From Brazilian and Cuban music to flamenco and jazz, bassist Christopher Hale has spent much of his career immersing himself in musical traditions from around the world. But, far from being a dilettante, he has always set about exploring these traditions from the inside – studying not just the form and the repertoire of a particular musical style, but the culture, language and spirit that lies at its heart.”
Multi-instrumentalist Christopher Hale (29) is emerging as one of the most distinctive musicians in Australian improvised music. The UK born performer/composer has been garnering rave reviews as one of the leaders of a new generation of Australian improvising musicians, and is widely recognised as one the country’s foremost exponents of the bass guitar. His unique approach to the six-string acoustic bass is characterised by a highly developed and complex harmonic awareness (particularly his unique chordal approach), formidable rhythmic strength and a fluid and agile melodic sensibility, informed by an expansive range of influences and experiences. He has performed throughout Australia and across the US, Canada, UK, Switzerland, Germany, Spain, Denmark and the South Pacific at major festivals and events, including the Copenhagen Jazz Festival, the Banff Cello Festival, Live en Aout (Noumea), almost every major Australian music festival and in clubs and concerts halls across the US and Europe.
A diverse musical upbringing took Hale through many different musical worlds. The early influence of the Brazilian music of Choro became Hale’s first love, beginning with his fist performances on bass the pandeiro, a technically demanding percussion instrument. From this point of departure, Hale discovered Afro-Cuban music and began with touring with Cuban musicians while still a teenager, including Afro Cuban All Stars trumpeter Barbarito Teuntor.
In 1996 Hale began studying jazz and improvisation at the Victorian College of the Arts in Melbourne. During this time he commenced his life as a freelance musician, developing a love for the life of a working player, performing in different styles and contexts each night, from rock pubs and jazz venues to concert halls and recording studios. Hale has worked with leading jazz musicians in Australia and overseas, including Joe Chindamo, Fiona Burnett, and John Stetch (USA) among many others. Hale’s insightful and intuitive accompaniment style has made him a sought after choice for many singers, including Kate Ceberano, Debra Byrne, Christine Sullivan, Gian Slater and rockers Tim Rogers and Max Merritt. Folk music continues to play a large part in Hale’s development, touring internationally playing bodhran and mandolin for all-Ireland fiddle star Mossie Martin and as percussionist for legendary Australian guitarist Doug de Vries. Hale has also been heavily involved in electronic music, and with trip-hop act Velure was a Triple J ‘Next Crop’ artist and worked with legendary Norwegian producer the late Erik Lloyd Wolkoff.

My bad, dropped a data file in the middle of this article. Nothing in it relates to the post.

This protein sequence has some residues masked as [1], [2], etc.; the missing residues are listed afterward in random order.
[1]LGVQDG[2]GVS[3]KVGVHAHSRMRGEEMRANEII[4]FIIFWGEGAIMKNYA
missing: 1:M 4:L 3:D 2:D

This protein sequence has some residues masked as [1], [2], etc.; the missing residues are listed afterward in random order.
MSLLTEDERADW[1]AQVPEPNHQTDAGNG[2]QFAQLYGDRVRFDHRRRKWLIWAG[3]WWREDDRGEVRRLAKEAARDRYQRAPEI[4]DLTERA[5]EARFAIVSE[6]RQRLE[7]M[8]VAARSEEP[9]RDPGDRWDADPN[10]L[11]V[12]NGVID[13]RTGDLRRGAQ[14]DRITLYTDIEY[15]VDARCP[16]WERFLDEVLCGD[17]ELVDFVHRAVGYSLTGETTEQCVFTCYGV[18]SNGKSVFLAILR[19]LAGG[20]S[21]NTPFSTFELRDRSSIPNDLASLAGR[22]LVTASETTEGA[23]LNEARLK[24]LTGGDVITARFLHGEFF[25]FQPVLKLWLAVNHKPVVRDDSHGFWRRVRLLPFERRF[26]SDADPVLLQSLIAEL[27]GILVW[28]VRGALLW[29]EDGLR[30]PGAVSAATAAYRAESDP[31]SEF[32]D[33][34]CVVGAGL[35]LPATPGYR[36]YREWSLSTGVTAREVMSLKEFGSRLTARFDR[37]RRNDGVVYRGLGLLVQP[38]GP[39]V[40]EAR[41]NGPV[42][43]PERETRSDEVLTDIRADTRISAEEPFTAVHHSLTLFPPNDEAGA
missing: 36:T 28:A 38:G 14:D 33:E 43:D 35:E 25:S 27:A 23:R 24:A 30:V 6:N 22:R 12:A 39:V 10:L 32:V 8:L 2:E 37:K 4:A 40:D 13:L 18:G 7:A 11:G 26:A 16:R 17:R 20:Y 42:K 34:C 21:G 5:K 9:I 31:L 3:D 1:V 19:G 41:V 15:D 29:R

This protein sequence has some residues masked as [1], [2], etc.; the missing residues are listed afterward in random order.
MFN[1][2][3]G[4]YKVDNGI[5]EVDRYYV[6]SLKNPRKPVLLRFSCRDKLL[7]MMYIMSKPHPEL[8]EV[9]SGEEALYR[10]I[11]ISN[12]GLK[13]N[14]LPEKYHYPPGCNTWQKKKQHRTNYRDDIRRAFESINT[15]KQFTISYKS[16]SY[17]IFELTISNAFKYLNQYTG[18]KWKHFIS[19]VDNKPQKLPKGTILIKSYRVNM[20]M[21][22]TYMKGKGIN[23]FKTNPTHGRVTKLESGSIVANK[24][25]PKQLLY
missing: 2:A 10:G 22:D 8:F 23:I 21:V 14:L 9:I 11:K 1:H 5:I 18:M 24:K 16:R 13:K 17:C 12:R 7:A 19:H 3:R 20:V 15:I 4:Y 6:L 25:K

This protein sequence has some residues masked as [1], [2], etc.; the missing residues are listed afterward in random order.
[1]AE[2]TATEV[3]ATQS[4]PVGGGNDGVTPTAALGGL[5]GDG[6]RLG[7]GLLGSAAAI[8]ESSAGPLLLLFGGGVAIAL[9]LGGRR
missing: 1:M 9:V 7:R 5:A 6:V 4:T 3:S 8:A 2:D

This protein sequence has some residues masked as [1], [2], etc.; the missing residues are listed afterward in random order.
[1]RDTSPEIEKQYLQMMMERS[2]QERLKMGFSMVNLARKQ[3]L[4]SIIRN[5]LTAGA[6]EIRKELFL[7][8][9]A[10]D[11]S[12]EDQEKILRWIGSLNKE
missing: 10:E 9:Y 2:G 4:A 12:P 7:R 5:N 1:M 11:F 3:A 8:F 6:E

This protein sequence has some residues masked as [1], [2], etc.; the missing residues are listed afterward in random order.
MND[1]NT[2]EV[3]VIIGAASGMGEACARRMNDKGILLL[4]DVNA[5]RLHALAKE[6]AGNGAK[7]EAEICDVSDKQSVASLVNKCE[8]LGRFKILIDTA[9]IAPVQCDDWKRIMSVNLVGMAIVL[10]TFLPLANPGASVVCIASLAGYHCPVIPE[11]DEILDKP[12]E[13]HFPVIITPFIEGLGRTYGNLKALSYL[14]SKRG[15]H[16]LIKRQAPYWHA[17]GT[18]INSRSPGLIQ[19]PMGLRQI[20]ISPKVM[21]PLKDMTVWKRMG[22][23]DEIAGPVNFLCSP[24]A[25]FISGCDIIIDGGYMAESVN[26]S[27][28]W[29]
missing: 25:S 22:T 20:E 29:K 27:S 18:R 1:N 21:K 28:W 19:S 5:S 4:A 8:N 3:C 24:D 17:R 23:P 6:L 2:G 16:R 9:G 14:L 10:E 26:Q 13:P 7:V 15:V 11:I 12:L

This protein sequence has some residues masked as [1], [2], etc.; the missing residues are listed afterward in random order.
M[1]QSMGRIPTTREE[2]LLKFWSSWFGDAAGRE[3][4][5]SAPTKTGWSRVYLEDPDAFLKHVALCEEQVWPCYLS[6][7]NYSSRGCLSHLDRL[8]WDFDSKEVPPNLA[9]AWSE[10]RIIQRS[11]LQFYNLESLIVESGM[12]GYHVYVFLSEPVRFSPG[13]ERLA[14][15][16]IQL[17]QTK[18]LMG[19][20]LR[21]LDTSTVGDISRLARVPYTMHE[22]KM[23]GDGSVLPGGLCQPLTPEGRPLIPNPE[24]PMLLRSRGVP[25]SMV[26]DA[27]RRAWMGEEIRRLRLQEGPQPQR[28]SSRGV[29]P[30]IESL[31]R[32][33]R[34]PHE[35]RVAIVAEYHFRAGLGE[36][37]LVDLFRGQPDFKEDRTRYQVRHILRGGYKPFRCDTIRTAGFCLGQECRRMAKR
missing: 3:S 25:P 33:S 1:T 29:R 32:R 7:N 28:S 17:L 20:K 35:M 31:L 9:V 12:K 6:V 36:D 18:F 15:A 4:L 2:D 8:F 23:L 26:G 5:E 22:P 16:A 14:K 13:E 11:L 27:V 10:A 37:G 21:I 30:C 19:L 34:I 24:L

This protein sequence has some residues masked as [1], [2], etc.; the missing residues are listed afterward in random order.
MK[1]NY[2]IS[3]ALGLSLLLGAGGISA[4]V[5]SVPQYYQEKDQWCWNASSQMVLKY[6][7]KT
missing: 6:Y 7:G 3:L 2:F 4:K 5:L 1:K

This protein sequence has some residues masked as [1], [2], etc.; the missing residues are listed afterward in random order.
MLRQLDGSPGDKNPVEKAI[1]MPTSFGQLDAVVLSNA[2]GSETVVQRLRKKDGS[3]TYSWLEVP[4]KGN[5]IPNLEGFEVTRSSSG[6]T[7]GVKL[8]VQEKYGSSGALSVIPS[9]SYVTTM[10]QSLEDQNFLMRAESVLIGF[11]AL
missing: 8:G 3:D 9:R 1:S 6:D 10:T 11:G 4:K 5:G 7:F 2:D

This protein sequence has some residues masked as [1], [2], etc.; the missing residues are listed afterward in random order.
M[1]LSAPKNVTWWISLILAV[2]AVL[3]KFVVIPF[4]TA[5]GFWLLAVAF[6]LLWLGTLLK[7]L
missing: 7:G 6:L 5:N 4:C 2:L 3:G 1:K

His immersion in Flamenco, which has perhaps been the strongest influence and passion in Hale’s musical life, has taken him to Spain and numerous tours with the acclaimed dance company Arte Kanela.
He is an award winning composer and instrumentalist, including prizes from the Australia Council’s Young and Emerging Artist Program and performing as a finalist in the 2001 National Jazz Awards. In 2004 Hale received an Australia Council Fellowship for work with the Christopher Hale Ensemble, an ‘improvising chamber group’, that performs original material and arrangements of classical repertoire. Hale has released three albums with this group, most recently Kodály (We Are None of Us Precious) (UAR), a collaboration with American trombonist Josh Roseman, which was launched in New York in April 2006 and in Europe at the prestigious Copenhagen Jazz Festival. The group has been featured in live concert broadcasts for ABC Classic FM and was included in Arts Victoria’s top cultural exports for 2006.
Hale maintains a busy performing career in Australia and internationally, while holding tutoring positions at the Victorian College of the Arts and NMIT (Melbourne) and as a co-opted consultant for Arts Victoria’s funding programs.
Recent Press for Kodály (We Are None of Us Precious) 2007
“Beautiful, unflinching and richly textured with stirring melodicism, inky darkness and brooding virtuosity – Kodály (We Are None of us Precious) is Hale’s most accomplished and expansive work yet.” Herald Sun HIT
“Gorgeously subtle and evocative music that sounds like nothing else around. This is a major work.” Inpress
“You know this is no ordinary trip – here is an album replete with carefully rendered yet brooding atmospherics, full of shifting meters that live and breathe.” The Age Green Guide
“eight tracks of richly textured passages of elegant improvisation . . . the experience of this album will surprise and delight.” PBS magazine
“conversational passages flow and drop with exquisite grace and poise . . . an incredibly open, infinitely inviting release.” Mess+noise magazine